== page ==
• Day 6 — Climb Monja Grande

      Having had a successful ascent of Pulpito yesterday, we will once again leave Base Camp for a summit bid. Today we will be climbing Monja Grande (16,929', 5,160 m). Monja Grande is a technical peak with mixed rock, snow, and ice that shares a saddle with El Obispo.

      The approach is long but fairly straightforward, moving through some crevasse fields to the El Obispo - Monja Grande Col. From here there are several steep pitches of soft ice and snow before reaching the summit. After summiting we'll descend back down to base camp. We will climb +/- 700m, 2,200' today.

    • Day 7 — Rest Day

      After two hard days of climbing, we'll take the day to rest our bodies and prepare to climb El Obispo tomorrow.

    • Day 8 — Climb El Obispo

      Today we'll make our way to the summit of El Obispo. We'll start by retracing our steps to the Obispo - Monja Grande Col. From here there are several pitches of steep snow and mixed rock to reach the top of the hanging glacier. From here two pitches of class V rock climbing protect the summit.

      After we finish the last two rock pitches, we'll find ourselves standing at 5,319 m, 17,450' and the summit of El Obispo. We'll descend back down to base camp and get ready for the trek out of El Altar.

    • Day 9 — Trek out/ Estrella del Chimborazo

      Today we will hike out of El Altar and drive to Estrella del Chimborazo.

    • Day 10 — Rest day

      We'll spend the day getting some much needed rest in Estrella before we start our climb of Chimborazo.

    • Day 11 — Hike to the base of Nicolas Martinez.

      Today we'll have a short drive to the base of Chimborazo and then we'll begin our climb by trekking to the base of Nicolas Martinez, a secondary peak on Chimborazo resting at 18,274', 5,570m.

    • Day 12 — Climb Nicolas Martinez and Polictenica

      This will be the first day of our two-day ascent of the east ridge of Chimborazo. We'll start by climbing to the summit of Nicolas Martinez at 18,274', 5,570m, before continuing on to the summit of Polictenica at 19,094', 5,820m. We'll continue to the far side of Polictenica and set up high camp on the Polictenica col.

    • Day 13 — Summit Chimborazo

      Today we'll start up the east face and work our way to the summit of Chimborazo. The day will see us climb 800m, 2,600' to the summit. We'll have a quick celebration atop Ecuador's tallest peak, and then start our descent down the "Normal" Route of Chimborazo.

      After our successful summit of Chimborazo we'll load up the van and return to Quito.

    • Days 14-15 — Extra Summit Days

      We've built in two extra days in case there is poor weather or other factors that are holding us back throughout the expedition.

    • Day 16 — Fly Home

      Depart Quito for home. Flights are generally late the night before (after 11pm) or early in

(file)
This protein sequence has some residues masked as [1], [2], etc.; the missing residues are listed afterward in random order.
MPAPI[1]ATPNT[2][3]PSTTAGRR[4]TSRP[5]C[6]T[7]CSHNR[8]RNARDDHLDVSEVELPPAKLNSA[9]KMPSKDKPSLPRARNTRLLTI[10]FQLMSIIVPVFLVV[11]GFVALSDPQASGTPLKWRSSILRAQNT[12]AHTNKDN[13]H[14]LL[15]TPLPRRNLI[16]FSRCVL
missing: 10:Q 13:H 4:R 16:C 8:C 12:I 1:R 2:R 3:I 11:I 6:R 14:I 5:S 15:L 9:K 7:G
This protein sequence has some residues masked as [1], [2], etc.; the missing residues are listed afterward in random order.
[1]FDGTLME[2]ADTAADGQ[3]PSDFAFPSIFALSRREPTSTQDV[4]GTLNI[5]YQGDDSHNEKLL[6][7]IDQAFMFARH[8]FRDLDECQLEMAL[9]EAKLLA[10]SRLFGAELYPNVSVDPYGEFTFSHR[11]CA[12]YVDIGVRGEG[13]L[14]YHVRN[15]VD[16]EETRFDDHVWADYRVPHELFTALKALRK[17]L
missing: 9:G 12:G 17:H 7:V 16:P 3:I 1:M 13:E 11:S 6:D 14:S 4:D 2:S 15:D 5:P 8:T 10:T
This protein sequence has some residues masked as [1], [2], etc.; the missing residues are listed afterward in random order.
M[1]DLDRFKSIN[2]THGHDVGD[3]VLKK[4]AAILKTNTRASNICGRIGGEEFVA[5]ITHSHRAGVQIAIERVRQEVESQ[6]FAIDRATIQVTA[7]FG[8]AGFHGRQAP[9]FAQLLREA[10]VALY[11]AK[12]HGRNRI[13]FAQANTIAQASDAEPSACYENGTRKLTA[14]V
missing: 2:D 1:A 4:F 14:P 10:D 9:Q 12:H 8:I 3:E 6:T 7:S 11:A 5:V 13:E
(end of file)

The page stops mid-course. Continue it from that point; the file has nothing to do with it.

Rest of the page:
the morning.

      • Headwear and Eyewear

      • Grey AEX Classic Trucker

        Affectionately referred to as the "dad hat", this mesh backed hat boasts a classically curved bill that is a bit more traditional than our other hat options. For those of us that prefer a classic look, this one is for us. The mesh back provides ample ventilation for those sunny days spent on the mountain keeping our heads cool and our face shaded. Recommended: Alpenglow Expeditions Classic Mesh Backed Hat

        $25.00
      • Beanie

        A comfortable, warm well-fitting hat that covers your ears. Make sure that one of your hats fits under a helmet. Recommended: Eddie Bauer First Slouch Beanie

      • Neck Gaiter (Buff)

        A multi purpose neck gator that can also be worn under your hat. Make sure that it covers as much skin as possible and yet is still comfy. Recommended: Alpenglow Expeditions Buff

      • Balaclava

        We recommend a tight-fitting balaclava that is worn under your hat. Make sure that it covers as much skin as possible, but is comfortable enough to wear for hours. Recommended: Patagonia Balaclava

      • Sunglasses

        Must have dark lenses. Minimal light should come in below, above, or around the sides of the lenses.“Wrap” style is best. Ventilation is important and a retainer strap is very useful (Chums or Croakies). Recommended: Julbo Shield

      • Goggles

        These will be worn on stormy or windy days. Make sure you are getting a snug fit with lenses for bright sun. Ventilation and anti-fog features are desired. Recommended: Smith I/O MAG

      • Hands and Feet

      • Lightweight Gloves

        All-around gloves for mountaineering, backcountry skiing, and hiking. These gloves (and similar options) are warm, wind-resistant, durable and have a sure grip. You will rarely take these gloves off. They should be snug-fitting, and have some sort of reinforced palm. Recommended: Eddie Bauer Mountain Glove

      • Midweight Gloves